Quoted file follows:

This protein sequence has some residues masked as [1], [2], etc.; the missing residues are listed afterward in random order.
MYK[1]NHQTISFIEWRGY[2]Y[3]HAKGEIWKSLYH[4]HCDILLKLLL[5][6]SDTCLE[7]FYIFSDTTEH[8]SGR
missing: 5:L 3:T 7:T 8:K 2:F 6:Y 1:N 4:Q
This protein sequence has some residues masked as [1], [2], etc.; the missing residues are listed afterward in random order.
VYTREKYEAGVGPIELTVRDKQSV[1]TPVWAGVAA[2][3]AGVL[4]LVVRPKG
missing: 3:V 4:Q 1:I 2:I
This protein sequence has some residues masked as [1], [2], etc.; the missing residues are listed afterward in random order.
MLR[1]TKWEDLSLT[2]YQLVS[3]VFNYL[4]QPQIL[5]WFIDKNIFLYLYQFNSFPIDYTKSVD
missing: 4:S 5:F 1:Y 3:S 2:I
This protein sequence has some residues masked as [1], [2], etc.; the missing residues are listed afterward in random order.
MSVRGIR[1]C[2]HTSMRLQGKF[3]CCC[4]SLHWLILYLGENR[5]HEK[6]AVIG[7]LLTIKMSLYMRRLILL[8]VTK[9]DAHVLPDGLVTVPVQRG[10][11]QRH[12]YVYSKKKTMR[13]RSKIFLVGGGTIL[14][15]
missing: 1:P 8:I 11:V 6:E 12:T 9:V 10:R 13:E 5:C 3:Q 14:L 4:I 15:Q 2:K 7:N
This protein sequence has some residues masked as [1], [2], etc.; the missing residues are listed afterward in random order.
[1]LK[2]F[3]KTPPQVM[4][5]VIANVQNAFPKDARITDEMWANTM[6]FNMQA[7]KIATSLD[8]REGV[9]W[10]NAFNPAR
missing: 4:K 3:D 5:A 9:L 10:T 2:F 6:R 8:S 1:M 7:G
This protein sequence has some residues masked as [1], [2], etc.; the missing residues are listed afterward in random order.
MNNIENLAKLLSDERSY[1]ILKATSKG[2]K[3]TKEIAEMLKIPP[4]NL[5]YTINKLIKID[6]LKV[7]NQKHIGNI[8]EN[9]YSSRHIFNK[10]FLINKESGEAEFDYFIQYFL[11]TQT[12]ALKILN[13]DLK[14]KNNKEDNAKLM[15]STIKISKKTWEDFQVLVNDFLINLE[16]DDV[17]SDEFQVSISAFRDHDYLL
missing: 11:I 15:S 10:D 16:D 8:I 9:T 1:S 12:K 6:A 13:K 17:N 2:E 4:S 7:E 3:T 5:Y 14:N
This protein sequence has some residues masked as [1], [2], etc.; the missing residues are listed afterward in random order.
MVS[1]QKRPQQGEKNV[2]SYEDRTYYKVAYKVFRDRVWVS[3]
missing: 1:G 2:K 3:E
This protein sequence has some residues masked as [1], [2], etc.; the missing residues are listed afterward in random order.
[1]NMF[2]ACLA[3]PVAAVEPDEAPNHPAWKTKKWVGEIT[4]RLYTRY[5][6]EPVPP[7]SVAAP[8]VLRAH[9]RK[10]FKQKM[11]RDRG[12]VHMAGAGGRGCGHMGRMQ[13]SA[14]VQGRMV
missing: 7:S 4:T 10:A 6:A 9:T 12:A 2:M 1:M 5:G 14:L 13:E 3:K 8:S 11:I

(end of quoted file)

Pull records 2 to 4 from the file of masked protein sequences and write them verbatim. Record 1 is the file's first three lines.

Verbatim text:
This protein sequence has some residues masked as [1], [2], etc.; the missing residues are listed afterward in random order.
VYTREKYEAGVGPIELTVRDKQSV[1]TPVWAGVAA[2][3]AGVL[4]LVVRPKG
missing: 3:V 4:Q 1:I 2:I
This protein sequence has some residues masked as [1], [2], etc.; the missing residues are listed afterward in random order.
MLR[1]TKWEDLSLT[2]YQLVS[3]VFNYL[4]QPQIL[5]WFIDKNIFLYLYQFNSFPIDYTKSVD
missing: 4:S 5:F 1:Y 3:S 2:I
This protein sequence has some residues masked as [1], [2], etc.; the missing residues are listed afterward in random order.
MSVRGIR[1]C[2]HTSMRLQGKF[3]CCC[4]SLHWLILYLGENR[5]HEK[6]AVIG[7]LLTIKMSLYMRRLILL[8]VTK[9]DAHVLPDGLVTVPVQRG[10][11]QRH[12]YVYSKKKTMR[13]RSKIFLVGGGTIL[14][15]
missing: 1:P 8:I 11:V 6:E 12:T 9:V 10:R 13:E 5:C 3:Q 14:L 4:I 15:Q 2:K 7:N